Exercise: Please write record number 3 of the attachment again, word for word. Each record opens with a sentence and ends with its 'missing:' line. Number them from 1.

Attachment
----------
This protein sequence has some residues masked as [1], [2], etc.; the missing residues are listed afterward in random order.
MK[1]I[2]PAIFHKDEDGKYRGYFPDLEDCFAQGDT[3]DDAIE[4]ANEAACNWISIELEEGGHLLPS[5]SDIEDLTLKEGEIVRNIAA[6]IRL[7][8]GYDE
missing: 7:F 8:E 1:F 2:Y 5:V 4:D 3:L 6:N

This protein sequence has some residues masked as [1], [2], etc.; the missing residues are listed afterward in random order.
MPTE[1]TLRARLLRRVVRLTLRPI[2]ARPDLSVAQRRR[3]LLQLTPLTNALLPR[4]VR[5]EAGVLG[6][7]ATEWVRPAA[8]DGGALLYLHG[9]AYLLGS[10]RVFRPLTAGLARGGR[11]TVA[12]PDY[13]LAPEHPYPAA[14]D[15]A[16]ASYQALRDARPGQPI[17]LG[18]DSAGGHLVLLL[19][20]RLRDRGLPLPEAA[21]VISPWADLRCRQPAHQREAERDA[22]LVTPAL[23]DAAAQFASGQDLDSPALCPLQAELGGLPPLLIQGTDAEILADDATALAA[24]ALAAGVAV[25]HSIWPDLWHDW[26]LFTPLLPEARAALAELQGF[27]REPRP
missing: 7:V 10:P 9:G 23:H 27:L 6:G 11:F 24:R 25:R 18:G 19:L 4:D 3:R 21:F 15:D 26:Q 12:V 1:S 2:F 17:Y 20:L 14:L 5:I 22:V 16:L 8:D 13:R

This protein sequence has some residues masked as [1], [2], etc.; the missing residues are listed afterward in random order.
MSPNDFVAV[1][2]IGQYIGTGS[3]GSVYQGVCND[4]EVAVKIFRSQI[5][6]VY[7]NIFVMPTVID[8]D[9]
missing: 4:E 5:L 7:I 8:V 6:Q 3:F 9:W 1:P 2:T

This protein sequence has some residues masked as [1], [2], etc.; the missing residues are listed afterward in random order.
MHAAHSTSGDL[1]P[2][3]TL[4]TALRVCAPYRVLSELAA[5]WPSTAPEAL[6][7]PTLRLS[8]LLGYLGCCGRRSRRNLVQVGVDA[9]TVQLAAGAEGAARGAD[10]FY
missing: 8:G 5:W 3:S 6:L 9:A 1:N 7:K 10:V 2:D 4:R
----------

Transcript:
This protein sequence has some residues masked as [1], [2], etc.; the missing residues are listed afterward in random order.
MSPNDFVAV[1][2]IGQYIGTGS[3]GSVYQGVCND[4]EVAVKIFRSQI[5][6]VY[7]NIFVMPTVID[8]D[9]
missing: 4:E 5:L 7:I 8:V 6:Q 3:F 9:W 1:P 2:T